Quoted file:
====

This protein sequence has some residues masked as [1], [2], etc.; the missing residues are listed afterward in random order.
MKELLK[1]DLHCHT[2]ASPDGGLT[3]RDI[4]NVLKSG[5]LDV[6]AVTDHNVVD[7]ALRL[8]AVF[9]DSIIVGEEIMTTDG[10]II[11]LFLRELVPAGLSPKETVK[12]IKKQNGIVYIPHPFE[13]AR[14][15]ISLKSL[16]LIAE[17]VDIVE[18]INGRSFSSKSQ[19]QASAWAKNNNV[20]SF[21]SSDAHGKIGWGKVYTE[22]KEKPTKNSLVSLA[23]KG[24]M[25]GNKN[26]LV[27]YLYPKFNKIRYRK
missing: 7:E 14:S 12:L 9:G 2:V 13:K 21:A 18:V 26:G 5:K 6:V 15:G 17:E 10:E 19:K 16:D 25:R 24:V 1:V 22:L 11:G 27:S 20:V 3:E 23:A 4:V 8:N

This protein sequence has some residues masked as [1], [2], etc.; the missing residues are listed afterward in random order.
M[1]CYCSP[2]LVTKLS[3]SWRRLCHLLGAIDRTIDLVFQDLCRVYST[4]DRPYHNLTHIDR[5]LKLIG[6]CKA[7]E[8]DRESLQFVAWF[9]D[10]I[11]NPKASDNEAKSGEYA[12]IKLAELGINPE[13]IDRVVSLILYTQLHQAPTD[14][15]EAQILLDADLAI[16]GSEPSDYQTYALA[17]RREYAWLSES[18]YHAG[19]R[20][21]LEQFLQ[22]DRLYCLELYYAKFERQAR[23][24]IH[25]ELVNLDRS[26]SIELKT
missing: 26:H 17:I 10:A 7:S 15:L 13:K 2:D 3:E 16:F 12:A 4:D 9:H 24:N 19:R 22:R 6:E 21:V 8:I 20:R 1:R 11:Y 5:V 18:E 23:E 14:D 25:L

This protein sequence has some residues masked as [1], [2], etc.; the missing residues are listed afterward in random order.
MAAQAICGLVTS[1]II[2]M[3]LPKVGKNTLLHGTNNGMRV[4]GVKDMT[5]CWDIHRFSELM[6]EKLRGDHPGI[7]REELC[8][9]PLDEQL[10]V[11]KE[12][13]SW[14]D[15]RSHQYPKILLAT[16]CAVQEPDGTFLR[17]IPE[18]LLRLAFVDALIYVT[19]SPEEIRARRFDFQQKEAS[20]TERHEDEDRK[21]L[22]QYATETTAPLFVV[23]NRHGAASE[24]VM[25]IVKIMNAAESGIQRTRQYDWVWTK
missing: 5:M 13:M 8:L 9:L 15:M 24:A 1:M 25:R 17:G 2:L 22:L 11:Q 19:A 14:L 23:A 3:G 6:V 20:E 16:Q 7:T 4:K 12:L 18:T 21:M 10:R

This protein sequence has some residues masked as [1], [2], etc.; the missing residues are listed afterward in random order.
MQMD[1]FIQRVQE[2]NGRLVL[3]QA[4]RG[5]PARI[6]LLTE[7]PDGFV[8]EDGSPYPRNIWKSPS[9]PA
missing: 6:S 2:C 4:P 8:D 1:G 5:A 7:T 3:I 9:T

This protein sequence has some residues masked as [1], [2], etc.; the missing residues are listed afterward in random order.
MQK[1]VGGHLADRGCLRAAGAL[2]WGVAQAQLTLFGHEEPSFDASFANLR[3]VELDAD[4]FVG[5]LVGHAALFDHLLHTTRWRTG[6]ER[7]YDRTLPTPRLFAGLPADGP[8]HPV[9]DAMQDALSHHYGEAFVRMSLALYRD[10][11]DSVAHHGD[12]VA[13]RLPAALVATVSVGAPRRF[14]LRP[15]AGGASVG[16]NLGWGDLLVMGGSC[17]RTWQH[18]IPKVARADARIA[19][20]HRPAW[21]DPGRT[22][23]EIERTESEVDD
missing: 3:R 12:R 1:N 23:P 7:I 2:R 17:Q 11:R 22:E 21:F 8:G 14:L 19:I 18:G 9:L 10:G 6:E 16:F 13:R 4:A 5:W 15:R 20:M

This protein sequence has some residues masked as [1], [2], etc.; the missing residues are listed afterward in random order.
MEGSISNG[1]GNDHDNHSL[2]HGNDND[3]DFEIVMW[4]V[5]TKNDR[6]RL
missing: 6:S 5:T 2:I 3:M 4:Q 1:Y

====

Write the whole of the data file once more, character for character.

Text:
This protein sequence has some residues masked as [1], [2], etc.; the missing residues are listed afterward in random order.
MKELLK[1]DLHCHT[2]ASPDGGLT[3]RDI[4]NVLKSG[5]LDV[6]AVTDHNVVD[7]ALRL[8]AVF[9]DSIIVGEEIMTTDG[10]II[11]LFLRELVPAGLSPKETVK[12]IKKQNGIVYIPHPFE[13]AR[14][15]ISLKSL[16]LIAE[17]VDIVE[18]INGRSFSSKSQ[19]QASAWAKNNNV[20]SF[21]SSDAHGKIGWGKVYTE[22]KEKPTKNSLVSLA[23]KG[24]M[25]GNKN[26]LV[27]YLYPKFNKIRYRK
missing: 7:E 14:S 12:L 9:G 2:V 13:K 21:A 18:V 26:G 5:K 6:V 15:G 17:E 10:E 19:K 16:D 25:R 24:V 1:V 22:L 11:G 27:S 20:V 3:E 23:A 4:V 8:N

This protein sequence has some residues masked as [1], [2], etc.; the missing residues are listed afterward in random order.
M[1]CYCSP[2]LVTKLS[3]SWRRLCHLLGAIDRTIDLVFQDLCRVYST[4]DRPYHNLTHIDR[5]LKLIG[6]CKA[7]E[8]DRESLQFVAWF[9]D[10]I[11]NPKASDNEAKSGEYA[12]IKLAELGINPE[13]IDRVVSLILYTQLHQAPTD[14][15]EAQILLDADLAI[16]GSEPSDYQTYALA[17]RREYAWLSES[18]YHAG[19]R[20][21]LEQFLQ[22]DRLYCLELYYAKFERQAR[23][24]IH[25]ELVNLDRS[26]SIELKT
missing: 26:H 17:I 10:A 7:S 15:L 13:K 2:D 3:E 16:F 12:A 4:D 9:H 24:N 19:R 22:R 6:E 21:V 8:I 20:R 1:R 11:Y 5:V 18:E 23:E 14:D 25:L

This protein sequence has some residues masked as [1], [2], etc.; the missing residues are listed afterward in random order.
MAAQAICGLVTS[1]II[2]M[3]LPKVGKNTLLHGTNNGMRV[4]GVKDMT[5]CWDIHRFSELM[6]EKLRGDHPGI[7]REELC[8][9]PLDEQL[10]V[11]KE[12][13]SW[14]D[15]RSHQYPKILLAT[16]CAVQEPDGTFLR[17]IPE[18]LLRLAFVDALIYVT[19]SPEEIRARRFDFQQKEAS[20]TERHEDEDRK[21]L[22]QYATETTAPLFVV[23]NRHGAASE[24]VM[25]IVKIMNAAESGIQRTRQYDWVWTK
missing: 5:M 13:M 8:L 9:L 15:M 24:A 1:M 25:R 17:G 2:L 22:L 11:Q 19:A 14:L 23:A 3:G 6:V 20:E 16:Q 7:T 4:K 12:L 18:T 21:M 10:R

This protein sequence has some residues masked as [1], [2], etc.; the missing residues are listed afterward in random order.
MQMD[1]FIQRVQE[2]NGRLVL[3]QA[4]RG[5]PARI[6]LLTE[7]PDGFV[8]EDGSPYPRNIWKSPS[9]PA
missing: 6:S 2:C 4:P 8:D 1:G 5:A 7:T 3:I 9:T

This protein sequence has some residues masked as [1], [2], etc.; the missing residues are listed afterward in random order.
MQK[1]VGGHLADRGCLRAAGAL[2]WGVAQAQLTLFGHEEPSFDASFANLR[3]VELDAD[4]FVG[5]LVGHAALFDHLLHTTRWRTG[6]ER[7]YDRTLPTPRLFAGLPADGP[8]HPV[9]DAMQDALSHHYGEAFVRMSLALYRD[10][11]DSVAHHGD[12]VA[13]RLPAALVATVSVGAPRRF[14]LRP[15]AGGASVG[16]NLGWGDLLVMGGSC[17]RTWQH[18]IPKVARADARIA[19][20]HRPAW[21]DPGRT[22][23]EIERTESEVDD
missing: 3:R 12:R 1:N 23:P 7:I 2:R 17:Q 11:R 22:E 21:F 8:G 14:L 19:I 18:G 9:L 10:G 6:E 16:F 13:R 4:A 5:W 15:R 20:M

This protein sequence has some residues masked as [1], [2], etc.; the missing residues are listed afterward in random order.
MEGSISNG[1]GNDHDNHSL[2]HGNDND[3]DFEIVMW[4]V[5]TKNDR[6]RL
missing: 6:S 5:T 2:I 3:M 4:Q 1:Y